If you had an ear to the ground in Delhi in 2009, you would have heard that builders funnelled large sums of money into political coffers to obtain quick allotments of land without complications. So now, as members of India's righteous and very enlightened elite in good standing, if you were confronted with these facts on a judge's chair, what would you do? On the one hand, you have farmers who have had the land wrenched out of their hands by a state government determined to enrich builders and act in utter disregard of its own laws. On the other hand, you have thousands of future flat owners waving their allotment letters in your face. Which side will you pick? Perhaps, like a trained judge, you will do what 99% of judges in this country do. You will close your eyes in contemplation and say, "a legal issue is placed before me and this is what I have to decide".That is what the Supreme Court of India did.

It is another matter that the court did decide to do something about the allotment holders and ordered that their money be returned. This is still a ball in play. All the farmers who are now clamouring to have theirland returned haven't the slightest intention of putting on their dhotis and yoking themselves to an ox to go ploughing in the fields. We know it's about the money. We know that the politicians made their killing. We know that the builders always have and are going to still make a killing. Surely the farmers of all people deserve to make a small killing. If in the bargain, the costs of these flats rise a bit, you know it's all completely academic because in ten years' time, these same flats will still be worth ten times what it costs to buy them.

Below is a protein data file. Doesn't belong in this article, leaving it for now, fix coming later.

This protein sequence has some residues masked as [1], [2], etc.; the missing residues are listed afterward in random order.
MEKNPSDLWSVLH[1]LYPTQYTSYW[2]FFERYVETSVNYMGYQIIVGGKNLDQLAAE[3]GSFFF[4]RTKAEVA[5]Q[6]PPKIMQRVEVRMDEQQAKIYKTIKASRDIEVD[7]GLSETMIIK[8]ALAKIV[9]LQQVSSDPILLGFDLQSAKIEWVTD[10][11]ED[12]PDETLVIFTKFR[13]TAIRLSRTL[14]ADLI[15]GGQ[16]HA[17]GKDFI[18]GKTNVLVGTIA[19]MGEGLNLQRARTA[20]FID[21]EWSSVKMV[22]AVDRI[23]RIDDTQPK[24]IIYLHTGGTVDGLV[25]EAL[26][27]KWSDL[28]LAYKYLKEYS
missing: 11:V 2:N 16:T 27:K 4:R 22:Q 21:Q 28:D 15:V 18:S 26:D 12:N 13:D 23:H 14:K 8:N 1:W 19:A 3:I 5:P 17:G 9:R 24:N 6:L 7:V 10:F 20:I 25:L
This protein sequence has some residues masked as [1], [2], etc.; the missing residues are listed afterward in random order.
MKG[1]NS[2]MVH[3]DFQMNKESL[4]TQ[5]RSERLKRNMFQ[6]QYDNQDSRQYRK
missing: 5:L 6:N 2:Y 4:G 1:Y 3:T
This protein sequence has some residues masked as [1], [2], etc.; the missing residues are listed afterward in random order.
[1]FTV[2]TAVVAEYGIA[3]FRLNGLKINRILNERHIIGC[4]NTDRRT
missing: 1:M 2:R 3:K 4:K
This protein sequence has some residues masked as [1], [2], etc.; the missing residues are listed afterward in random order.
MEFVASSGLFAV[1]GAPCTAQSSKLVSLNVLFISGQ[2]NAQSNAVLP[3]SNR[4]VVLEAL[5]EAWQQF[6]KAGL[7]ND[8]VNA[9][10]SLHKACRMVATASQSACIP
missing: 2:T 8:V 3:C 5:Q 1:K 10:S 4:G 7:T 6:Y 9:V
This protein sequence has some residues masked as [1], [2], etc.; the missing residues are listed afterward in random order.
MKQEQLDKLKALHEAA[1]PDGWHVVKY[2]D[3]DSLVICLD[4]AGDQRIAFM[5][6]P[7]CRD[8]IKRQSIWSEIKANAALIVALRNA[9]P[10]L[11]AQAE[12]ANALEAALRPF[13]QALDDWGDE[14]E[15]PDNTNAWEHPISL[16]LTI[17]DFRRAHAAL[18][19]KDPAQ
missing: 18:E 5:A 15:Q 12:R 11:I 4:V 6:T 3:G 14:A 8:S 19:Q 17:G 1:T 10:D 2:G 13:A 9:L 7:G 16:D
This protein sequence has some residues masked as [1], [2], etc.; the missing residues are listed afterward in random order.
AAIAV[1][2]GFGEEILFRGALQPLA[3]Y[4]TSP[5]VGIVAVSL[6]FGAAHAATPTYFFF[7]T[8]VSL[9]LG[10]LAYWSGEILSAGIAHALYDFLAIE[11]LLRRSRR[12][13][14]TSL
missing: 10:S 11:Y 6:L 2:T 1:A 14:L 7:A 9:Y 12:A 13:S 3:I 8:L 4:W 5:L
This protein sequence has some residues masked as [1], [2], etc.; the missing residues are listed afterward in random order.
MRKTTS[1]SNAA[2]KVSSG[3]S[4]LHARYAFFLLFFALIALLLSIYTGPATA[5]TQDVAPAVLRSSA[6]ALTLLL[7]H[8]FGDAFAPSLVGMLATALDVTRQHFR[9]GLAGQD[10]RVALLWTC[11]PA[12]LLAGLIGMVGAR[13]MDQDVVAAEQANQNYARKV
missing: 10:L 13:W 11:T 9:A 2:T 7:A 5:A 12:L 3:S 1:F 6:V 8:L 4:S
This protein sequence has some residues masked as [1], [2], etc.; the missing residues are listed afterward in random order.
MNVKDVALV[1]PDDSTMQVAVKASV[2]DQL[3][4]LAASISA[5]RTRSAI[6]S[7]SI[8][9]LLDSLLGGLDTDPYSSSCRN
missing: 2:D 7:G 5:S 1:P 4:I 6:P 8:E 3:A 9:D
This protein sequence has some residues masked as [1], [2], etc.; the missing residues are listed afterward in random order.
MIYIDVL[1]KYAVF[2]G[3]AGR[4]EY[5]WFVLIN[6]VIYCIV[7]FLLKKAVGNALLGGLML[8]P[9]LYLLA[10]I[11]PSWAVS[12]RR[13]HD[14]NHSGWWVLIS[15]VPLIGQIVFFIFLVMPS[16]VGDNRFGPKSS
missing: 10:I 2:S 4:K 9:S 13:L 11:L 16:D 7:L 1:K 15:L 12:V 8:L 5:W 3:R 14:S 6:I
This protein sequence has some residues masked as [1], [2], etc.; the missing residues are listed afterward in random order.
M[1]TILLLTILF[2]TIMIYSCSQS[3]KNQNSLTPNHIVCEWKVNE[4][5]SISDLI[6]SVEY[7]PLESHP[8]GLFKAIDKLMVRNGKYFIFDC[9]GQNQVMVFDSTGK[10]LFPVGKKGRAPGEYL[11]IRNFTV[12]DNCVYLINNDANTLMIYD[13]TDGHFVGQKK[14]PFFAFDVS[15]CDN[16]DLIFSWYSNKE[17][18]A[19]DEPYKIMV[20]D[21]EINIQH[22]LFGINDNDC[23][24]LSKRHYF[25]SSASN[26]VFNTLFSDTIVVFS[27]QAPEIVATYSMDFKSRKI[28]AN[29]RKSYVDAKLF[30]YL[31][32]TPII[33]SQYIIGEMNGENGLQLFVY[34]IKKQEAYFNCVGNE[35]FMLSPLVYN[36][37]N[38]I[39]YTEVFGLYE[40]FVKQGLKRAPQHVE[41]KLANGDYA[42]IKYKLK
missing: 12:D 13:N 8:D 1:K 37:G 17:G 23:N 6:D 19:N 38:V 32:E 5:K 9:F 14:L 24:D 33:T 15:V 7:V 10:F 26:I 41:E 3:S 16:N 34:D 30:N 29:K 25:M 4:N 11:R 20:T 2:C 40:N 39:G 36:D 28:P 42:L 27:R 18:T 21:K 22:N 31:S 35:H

The author is managing partner of the Gurgaon-based corporate law firm N South and author of the pioneering business book Winning Legal Wars He can be contacted at [email protected]